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Addressing health financing in Africa

Watch Doris Osei Afriyie and Guenther Fink introduce week 2 and address health financing in Africa.
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DORIS: Welcome to week 2 of our course about African contributions to global health. In this week, we will explore the topic of health financing in Africa. You will be guided through this week by me and our expert, Professor Dr Guenther Fink.
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GUENTHER: Hello! I am excited to address this subject together with you. As a professor of Household Economics, I am interested in developing new approaches to improving health systems globally.
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DORIS: In the first part of this week, we will introduce Universal Health Coverage in Africa. We will discuss how health financing can help make progress towards Universal Health Coverage. According to the World Health Organization, “Universal Health Coverage means that all individuals and communities receive the health services they need without suffering financial hardship”. We will come to that later in this course.
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First, we shall address the following questions: What is health financing? Why is it important, and particularly so in the African context?
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GUENTHER: Briefly, health financing is how countries raise funds and purchase health services for their populations. Health financing is a critical component of the health system – but in Africa, this is more important, where resources are limited.
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DORIS: In recent decades, many countries in Africa have relied on external donors to fund their health systems. However, this strategy is neither reliable nor sustainable.
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GUENTHER: Many international organisations such as the World Health Organization have recommended for countries to shift away from the reliance on external funding, as over time these funders have decreased their contributions to countries. In addition, although external funders contribute significant financial resources to the health systems, they often fund specific programmes such as HIV, tuberculosis, and malaria.
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DORIS: Consequently, countries have to come up with alternative strategies to raise domestic resources to fund their health systems. This week, we will learn how one country, Zambia, is attempting to mobilise its own resources to fund its healthcare system.
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GUENTHER: Besides raising funds for health, one of the key aspects that health financing seeks to address is how to avoid the waste of limited health resources. This is defined in the health economics literature as ‘efficiency’.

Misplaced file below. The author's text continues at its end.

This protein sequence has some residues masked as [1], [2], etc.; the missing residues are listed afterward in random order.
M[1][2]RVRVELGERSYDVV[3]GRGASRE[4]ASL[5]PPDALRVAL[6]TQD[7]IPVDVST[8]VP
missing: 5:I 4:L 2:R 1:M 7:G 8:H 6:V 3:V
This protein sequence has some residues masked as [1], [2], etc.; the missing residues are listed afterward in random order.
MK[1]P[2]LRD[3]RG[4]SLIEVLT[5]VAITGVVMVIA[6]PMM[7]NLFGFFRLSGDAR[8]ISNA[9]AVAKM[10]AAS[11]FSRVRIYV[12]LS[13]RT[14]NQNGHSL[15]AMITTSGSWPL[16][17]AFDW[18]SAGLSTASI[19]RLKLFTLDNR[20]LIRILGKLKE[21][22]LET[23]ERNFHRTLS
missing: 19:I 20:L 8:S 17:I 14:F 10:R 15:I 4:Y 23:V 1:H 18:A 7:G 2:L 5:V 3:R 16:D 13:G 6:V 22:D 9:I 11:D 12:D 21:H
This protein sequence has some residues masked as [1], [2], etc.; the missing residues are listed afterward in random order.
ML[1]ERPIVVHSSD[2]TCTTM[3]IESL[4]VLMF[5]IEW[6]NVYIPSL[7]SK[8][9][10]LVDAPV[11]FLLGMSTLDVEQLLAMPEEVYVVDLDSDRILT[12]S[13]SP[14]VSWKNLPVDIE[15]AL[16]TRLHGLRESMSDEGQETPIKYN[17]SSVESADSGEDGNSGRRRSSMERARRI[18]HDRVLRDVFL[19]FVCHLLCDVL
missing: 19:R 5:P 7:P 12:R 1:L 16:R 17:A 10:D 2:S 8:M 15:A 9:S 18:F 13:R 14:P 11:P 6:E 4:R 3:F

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There are two main types of efficiency: one, ‘allocative efficiency’, which essentially aims to maximise health gains, and two, ‘technical efficiency’, which focuses on how to best achieve these gains.
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DORIS: During this week, Guenther will introduce one key strategy used in some African countries to improve efficiency in health facilities. We will also address Universal Health Coverage and discuss how health financing can help achieve Universal Health Coverage in the African context. Both of us look forward to your comments and discussions!
Health financing describes the ways in which countries raise funds and purchase healthcare services for their populations. Health financing in Africa provides insights into innovative solutions, as many health systems on the continent must cope with limited resources.

In recent decades, many countries in Africa have depended on external donors to fund their healthcare systems. This approach, however, is neither reliable nor sustainable. What measures and strategies have these countries developed to finance their health services differently? Watch Doris Osei Afriyie and Guenther Fink introduce a week in which you will explore this topic by learning more about innovative approaches. You will also find out what Universal Health Coverage in Africa involves and examine how African countries are achieving their health financing goals.

References

World Health Organization. Universal Health Coverage (UHC) [Internet]. 2021 [cited 15 April 2021]. Available from: https://www.who.int/news-room/fact-sheets/detail/universal-health-coverage-(uhc)

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Examining African Contributions to Global Health

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